“Increased taxes are never popular,” Mayor Bill Hereford said. “However, we expect that the additional revenue from this tax increase will enable us to meet our obligations, both now and in the future.”
Hereford said the city’s obligations specifically include rehabilitation of the city’s sewer system, acquisition of water sources, and the new St. Vincent’s St. Clair Hospital.
“We already made commitments in those three areas,” he said.
Hereford said the decision to raise the city’s sales tax was done after much research and thought.
“You don’t do this casually,” he said. “You do it when it is necessary, not before. I am satisfied as mayor and proud of the council (for their decision). I think we are doing what needs to be done and doing it responsibly.”
Hereford said city officials won’t know how much actual revenue the sales tax increase will bring in until residents shop.
“Typically in our city, a penny in tax is worth about $2 million in revenue,” he said. “That is based on historical experience. There is no reason to think it won’t (bring in that much revenue) now.”
Kathleen Reaves, revenue supervisor for the city, said she is not sure how the new tax will affect shopping.
“One-half of the 1 percent increase is going to the Pell City School System for the next four years,” she said.
Reaves said for the current fiscal year up to the end of March, the city took in just over $4.5 million in sales tax at the 9 percent tax rate. During that time, the city gave slightly more than $1.1 million to the Pell City School System.
“After the first of July, the numbers should be available (on how much additional revenue the city is receiving),” she said.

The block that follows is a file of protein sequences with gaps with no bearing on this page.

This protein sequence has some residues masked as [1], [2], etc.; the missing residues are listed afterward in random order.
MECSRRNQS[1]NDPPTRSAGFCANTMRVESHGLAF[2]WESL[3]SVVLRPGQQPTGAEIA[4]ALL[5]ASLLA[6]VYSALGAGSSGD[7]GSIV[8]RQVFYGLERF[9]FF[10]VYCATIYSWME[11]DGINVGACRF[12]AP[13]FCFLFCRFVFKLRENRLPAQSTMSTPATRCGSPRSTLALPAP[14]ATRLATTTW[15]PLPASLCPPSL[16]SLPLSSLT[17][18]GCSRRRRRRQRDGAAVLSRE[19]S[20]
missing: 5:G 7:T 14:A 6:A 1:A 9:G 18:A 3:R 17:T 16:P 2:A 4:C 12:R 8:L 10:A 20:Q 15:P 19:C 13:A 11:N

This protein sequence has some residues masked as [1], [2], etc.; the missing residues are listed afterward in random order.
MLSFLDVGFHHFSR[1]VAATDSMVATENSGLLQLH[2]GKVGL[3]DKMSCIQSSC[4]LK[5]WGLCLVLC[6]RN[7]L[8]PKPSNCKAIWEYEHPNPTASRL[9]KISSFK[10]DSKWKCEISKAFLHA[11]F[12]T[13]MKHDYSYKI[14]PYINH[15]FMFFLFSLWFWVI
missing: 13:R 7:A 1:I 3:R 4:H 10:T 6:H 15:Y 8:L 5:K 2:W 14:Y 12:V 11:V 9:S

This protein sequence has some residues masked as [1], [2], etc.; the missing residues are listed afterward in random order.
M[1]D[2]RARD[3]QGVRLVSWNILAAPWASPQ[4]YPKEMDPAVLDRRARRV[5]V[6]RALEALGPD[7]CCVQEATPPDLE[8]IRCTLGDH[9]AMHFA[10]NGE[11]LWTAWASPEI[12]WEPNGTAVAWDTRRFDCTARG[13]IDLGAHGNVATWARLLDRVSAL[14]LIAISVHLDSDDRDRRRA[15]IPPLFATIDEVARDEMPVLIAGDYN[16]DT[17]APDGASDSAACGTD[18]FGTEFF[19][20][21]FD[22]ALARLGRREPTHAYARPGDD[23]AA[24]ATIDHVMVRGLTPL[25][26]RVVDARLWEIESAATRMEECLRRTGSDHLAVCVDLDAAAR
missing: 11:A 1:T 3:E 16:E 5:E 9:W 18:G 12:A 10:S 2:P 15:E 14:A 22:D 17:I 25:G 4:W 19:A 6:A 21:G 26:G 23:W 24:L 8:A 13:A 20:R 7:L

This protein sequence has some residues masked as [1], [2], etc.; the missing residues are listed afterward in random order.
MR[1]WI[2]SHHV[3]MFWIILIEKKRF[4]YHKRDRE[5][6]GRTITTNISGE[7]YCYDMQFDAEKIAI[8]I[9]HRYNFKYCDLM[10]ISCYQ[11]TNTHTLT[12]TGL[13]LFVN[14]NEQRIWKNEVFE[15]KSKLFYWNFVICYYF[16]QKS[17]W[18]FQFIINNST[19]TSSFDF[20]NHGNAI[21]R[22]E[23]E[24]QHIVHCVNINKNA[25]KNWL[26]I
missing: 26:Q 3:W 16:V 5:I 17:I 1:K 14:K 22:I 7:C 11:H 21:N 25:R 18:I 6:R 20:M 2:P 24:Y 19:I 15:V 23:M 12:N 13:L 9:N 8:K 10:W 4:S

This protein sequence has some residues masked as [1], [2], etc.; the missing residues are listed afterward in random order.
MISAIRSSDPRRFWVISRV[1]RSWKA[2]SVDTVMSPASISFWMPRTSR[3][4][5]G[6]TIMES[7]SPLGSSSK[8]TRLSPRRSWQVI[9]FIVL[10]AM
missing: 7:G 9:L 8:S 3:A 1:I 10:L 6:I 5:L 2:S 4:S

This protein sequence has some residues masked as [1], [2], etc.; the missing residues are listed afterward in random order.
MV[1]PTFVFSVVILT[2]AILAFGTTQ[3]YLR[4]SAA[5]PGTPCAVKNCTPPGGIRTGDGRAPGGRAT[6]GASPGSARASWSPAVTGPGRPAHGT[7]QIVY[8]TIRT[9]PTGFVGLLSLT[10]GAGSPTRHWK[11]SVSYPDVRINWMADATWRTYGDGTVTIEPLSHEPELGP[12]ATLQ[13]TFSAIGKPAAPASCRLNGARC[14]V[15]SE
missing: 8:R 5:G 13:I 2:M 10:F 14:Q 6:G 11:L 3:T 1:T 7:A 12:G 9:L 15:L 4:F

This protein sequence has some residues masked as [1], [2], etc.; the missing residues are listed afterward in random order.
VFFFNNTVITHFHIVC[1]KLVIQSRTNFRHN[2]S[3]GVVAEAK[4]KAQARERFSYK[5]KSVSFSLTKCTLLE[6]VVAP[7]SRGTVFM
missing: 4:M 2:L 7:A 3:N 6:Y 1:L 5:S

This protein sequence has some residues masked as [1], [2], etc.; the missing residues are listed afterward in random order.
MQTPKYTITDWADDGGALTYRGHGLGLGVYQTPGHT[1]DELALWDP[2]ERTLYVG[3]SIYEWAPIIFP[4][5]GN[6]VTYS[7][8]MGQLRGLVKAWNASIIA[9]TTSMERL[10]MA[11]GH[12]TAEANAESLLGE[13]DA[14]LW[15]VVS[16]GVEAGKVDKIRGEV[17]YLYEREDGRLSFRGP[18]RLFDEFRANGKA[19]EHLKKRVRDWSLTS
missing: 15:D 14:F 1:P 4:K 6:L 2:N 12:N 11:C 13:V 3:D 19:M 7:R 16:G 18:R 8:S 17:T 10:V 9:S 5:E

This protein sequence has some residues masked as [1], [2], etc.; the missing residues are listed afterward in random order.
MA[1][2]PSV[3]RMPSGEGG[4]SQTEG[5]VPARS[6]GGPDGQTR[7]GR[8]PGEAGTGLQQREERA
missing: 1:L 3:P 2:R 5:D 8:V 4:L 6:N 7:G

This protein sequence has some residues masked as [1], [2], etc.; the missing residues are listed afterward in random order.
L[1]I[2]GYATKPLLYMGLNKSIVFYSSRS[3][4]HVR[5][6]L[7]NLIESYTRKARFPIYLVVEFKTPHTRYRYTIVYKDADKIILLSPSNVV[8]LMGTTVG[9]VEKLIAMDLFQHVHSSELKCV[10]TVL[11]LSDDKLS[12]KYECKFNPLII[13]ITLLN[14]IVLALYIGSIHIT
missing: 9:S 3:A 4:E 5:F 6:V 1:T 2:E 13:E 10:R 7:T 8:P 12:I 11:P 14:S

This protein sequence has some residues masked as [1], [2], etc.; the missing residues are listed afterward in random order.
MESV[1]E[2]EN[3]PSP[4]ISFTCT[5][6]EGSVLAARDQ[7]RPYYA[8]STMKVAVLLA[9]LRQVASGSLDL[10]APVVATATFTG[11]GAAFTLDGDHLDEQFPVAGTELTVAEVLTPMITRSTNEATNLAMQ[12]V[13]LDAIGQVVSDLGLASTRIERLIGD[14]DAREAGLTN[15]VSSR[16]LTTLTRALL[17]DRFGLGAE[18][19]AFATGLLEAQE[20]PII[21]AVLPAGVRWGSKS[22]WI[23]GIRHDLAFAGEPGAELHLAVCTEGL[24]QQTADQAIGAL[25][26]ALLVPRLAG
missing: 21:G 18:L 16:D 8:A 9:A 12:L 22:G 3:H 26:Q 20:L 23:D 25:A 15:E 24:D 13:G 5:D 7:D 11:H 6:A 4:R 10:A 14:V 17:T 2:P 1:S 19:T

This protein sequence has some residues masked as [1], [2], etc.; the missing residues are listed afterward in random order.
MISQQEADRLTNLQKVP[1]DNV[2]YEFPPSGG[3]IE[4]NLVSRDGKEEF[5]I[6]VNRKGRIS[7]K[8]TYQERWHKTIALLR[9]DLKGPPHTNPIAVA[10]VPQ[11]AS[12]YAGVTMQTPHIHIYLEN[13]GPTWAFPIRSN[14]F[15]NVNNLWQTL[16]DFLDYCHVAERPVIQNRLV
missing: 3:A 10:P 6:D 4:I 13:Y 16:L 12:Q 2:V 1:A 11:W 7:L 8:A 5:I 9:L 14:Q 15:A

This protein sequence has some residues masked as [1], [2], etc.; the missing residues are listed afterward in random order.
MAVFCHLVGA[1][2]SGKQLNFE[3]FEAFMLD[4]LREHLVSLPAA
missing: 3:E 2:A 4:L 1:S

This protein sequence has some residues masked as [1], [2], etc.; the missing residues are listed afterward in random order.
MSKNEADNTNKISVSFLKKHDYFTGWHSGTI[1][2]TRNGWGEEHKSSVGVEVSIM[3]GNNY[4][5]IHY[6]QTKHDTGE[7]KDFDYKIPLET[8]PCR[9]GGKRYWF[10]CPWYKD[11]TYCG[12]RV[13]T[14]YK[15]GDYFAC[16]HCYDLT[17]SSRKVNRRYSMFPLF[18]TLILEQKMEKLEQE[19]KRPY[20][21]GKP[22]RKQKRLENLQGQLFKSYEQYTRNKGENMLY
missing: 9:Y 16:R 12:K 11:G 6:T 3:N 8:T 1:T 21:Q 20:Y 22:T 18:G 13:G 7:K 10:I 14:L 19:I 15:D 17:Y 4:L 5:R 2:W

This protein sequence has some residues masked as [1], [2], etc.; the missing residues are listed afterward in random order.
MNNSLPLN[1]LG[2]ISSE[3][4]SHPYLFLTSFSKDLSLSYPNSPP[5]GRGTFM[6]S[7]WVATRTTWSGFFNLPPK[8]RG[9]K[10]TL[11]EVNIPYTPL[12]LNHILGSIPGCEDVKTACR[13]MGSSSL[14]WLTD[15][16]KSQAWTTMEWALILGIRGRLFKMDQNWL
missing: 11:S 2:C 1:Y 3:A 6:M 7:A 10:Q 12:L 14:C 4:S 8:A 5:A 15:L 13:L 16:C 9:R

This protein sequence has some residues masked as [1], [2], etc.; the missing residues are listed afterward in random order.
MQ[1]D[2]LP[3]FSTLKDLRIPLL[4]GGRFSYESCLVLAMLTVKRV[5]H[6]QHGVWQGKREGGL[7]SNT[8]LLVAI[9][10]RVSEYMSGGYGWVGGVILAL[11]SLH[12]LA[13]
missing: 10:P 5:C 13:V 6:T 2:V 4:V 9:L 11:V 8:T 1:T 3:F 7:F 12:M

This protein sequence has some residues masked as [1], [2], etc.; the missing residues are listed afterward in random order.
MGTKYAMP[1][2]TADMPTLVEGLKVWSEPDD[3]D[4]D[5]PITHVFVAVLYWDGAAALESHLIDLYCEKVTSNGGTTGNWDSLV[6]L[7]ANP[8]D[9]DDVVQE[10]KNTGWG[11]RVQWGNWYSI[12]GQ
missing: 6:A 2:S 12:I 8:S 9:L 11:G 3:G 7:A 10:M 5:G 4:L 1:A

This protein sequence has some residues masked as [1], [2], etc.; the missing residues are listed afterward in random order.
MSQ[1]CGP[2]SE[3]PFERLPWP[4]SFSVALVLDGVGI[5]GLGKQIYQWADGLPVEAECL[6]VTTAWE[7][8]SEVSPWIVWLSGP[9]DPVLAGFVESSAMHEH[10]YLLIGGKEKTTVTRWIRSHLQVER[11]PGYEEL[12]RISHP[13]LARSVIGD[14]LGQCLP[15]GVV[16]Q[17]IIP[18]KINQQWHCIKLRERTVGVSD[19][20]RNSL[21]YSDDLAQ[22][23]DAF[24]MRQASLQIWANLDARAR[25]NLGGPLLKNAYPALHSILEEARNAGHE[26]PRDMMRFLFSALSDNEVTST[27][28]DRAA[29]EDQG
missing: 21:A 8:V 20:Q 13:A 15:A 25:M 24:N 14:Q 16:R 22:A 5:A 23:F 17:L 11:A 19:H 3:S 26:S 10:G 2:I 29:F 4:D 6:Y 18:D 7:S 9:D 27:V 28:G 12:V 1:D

Reaves said other factors, such as the tax-free school shopping weekend in August, may affect how much additional revenue the city will receive.
Linda Crow, owner of La Ti Da, said she does not think the additional sales tax will hurt her business.
“Most of our merchandise is lower priced,” she said. “High-ticket items are where I think people will research and see where they can save on tax dollars.”
Crow said customers have become savvy shoppers, especially in the current economy, and they look at sales tax as a consideration when purchasing high-ticket items such as patio furniture, rugs, artwork and other more expensive home interior items.
“Our customers are not likely to find another place selling the same items with a cheaper sales tax,” she said. “But I think some of the other stores may be more affected.”
Bob Watson, owner of Watson’s Computers/Radio Shack, said he does not believe the sales increase will affect business one iota.
“I am not opposed to the sales tax increase at all,” he said. “I would rather pay it and it go to Pell City than go somewhere else. The city and the school need it.”
Watson said the extra sales tax is small, $5 extra on a $500 purchase.
“It is not worth driving to Birmingham and spending a lot on gas to save money (from the sales tax),” he said. “Even $10 extra on a $1,000 purchase wouldn’t be worth the gas money.”